Diagnosis: post surgical saddle deformity of nose and collapse of nasal cartilage

Management and outcome

The management plan was to rebuild bridge of the nose and fill in the lateral indentations using a relatively new dermal filler called Ellanse which in the M variety should last 2 years.
Because of the previous surgery and the possible concern over vascular compromise it was agreed to build up the correction over 3 sessions using a cannula.
After photography in frontal, head down and 90 degree views the nose was covered in EMLA cream for topical anaesthesia. Nerve blockade was offered but he declined. Informed consent was obtained.
After half an hour the EMLA was wiped off and the nose cleaned with alcohol. A 25G needle was used to make a hole in the nasal tip for entry of a 27G 50mm cannula.
!ml of Ellanse M was mixed with 0.1 ml of mepivacaine 3% for added anaesthesia as Ellanse injection is associated with an after-sting for a few minutes.
Using a 50mm 27G cannula through the nasal tip it was possible to reach every part of the nose right up to the nasion. Using a few passes of the cannula the nasal bridge was built up by laying threads of filler along nose from the nasion, over the rhinion and down to the supratip.
Then the cannula was advanced laterally on each side to fill out any lateral indentation. In this first session 0.7mls was injected.
The procedure was repeated at 4 weeks then 10 weeks finishing off with little touch ups with a 27G needle. Subsequent top ups were 0.3ml and 0.1ml.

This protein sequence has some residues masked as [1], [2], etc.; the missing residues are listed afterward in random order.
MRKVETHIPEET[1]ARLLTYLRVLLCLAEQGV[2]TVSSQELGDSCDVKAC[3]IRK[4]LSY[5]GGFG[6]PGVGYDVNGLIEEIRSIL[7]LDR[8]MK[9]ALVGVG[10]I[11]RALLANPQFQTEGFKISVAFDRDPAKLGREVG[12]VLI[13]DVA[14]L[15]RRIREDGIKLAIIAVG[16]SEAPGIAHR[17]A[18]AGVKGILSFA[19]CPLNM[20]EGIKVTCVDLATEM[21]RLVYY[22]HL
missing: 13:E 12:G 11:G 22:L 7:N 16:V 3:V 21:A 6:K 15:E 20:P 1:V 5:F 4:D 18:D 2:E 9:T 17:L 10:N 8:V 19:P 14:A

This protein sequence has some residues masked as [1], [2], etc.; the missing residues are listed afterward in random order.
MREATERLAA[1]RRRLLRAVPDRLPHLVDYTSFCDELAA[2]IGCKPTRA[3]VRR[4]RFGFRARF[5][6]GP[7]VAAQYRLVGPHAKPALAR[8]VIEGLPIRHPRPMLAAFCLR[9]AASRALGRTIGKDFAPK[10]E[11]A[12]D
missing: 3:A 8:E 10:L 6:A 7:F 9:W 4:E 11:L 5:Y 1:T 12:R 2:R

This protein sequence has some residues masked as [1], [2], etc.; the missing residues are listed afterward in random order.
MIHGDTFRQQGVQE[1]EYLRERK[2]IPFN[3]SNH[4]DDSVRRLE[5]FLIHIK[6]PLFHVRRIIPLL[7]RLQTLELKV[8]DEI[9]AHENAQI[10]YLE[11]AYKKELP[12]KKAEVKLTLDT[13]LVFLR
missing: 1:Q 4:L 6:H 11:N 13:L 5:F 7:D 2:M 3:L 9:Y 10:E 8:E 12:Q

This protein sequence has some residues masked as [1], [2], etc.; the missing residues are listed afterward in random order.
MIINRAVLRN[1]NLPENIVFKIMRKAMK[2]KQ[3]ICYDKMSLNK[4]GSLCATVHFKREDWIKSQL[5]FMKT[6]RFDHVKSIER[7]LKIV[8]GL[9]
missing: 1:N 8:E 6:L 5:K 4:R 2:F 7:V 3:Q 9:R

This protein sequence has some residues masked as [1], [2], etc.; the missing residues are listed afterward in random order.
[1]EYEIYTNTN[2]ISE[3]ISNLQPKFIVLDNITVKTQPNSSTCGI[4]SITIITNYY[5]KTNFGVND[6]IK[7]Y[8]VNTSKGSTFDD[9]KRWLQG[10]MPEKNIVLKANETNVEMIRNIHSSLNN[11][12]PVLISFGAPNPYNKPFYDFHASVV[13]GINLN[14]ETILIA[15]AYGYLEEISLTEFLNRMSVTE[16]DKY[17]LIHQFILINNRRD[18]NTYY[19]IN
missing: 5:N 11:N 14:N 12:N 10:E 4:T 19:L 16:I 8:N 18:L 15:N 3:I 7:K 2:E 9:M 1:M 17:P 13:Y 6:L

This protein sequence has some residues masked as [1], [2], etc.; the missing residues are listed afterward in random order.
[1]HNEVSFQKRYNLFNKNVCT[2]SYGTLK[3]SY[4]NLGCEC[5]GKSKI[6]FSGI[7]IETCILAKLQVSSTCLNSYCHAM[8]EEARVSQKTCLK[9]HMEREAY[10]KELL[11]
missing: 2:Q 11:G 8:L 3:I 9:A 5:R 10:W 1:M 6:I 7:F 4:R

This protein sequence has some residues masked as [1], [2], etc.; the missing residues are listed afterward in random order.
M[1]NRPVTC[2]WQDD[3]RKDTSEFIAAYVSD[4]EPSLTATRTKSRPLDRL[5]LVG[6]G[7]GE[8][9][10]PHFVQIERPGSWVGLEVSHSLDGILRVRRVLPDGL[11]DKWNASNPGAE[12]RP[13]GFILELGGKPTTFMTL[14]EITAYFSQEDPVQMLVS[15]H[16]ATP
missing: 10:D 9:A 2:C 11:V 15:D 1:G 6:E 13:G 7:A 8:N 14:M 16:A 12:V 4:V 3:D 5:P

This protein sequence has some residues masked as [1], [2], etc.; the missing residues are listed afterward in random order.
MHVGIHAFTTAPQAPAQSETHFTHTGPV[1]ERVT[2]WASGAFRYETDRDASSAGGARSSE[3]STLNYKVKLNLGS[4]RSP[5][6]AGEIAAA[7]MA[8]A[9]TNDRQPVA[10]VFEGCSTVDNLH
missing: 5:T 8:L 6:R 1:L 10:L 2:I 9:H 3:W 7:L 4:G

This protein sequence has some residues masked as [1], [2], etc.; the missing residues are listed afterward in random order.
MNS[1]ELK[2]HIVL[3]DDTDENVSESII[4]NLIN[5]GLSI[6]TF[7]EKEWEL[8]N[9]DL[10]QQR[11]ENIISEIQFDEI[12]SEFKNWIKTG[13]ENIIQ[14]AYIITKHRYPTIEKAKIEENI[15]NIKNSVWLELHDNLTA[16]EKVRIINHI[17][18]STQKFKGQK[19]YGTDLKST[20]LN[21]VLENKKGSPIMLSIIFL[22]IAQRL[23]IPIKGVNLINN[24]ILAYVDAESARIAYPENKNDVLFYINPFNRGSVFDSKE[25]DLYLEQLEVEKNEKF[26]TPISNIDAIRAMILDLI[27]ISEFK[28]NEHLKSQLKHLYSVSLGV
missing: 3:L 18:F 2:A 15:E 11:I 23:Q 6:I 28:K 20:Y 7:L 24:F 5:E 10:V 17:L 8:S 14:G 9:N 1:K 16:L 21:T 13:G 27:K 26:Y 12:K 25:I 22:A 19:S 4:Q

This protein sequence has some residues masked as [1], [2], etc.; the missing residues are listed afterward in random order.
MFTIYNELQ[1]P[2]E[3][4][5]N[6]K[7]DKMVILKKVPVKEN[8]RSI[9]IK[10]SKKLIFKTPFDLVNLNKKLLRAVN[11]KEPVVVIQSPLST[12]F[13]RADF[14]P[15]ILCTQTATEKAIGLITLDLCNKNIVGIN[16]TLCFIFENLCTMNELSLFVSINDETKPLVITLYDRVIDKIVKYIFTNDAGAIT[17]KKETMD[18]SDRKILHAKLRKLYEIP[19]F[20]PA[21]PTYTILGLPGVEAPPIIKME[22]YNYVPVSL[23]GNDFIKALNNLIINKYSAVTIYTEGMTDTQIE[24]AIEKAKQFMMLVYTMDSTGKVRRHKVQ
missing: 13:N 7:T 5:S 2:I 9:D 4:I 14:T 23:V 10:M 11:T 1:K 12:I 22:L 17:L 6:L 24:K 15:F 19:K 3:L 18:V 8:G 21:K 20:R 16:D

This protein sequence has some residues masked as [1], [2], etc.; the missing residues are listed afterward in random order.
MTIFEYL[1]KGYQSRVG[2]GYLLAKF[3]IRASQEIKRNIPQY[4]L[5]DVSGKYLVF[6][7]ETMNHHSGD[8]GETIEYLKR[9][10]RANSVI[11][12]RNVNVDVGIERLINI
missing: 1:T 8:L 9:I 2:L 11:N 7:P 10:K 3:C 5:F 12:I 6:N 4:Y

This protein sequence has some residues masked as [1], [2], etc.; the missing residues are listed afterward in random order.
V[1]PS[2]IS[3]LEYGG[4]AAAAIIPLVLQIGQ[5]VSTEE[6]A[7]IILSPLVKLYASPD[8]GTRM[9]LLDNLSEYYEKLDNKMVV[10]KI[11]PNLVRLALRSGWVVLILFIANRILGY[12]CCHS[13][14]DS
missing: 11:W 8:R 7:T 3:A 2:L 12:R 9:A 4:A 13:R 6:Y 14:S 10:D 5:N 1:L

Even after the first session the degree of correction was impressive. This is clearly demonstrated on the appended photographs. The correction should be good for 2 years.
Patient was very pleased claiming that having the procedure had changed his life.


Septoplasty is one of the most common procedures carried out in ENT surgery and can result in nasal deformities such as saddling and deviation. The same is also true after rhinoplasty. Incidence of aesthetic complications after septoplasty has been put at 1-8% and is thought to be due to excessive removal of or weakening if the septal cartilage structure.
Not everyone is keen on revision surgery due to cost or post-operative pain. Some deformities are very amenable to surgery. Han (2006) first described a “liquid” rhinoplasty using Restylane enriched with human fibroblasts.
The use of fillers in this area has to be done with caution. Necrosis and blindness have been reported after intravascular injections in nasal area. The vasculature of the nose has already been compromised after surgery, especially rhinoplasty, so too much filler under pressure may further compromise blood supply.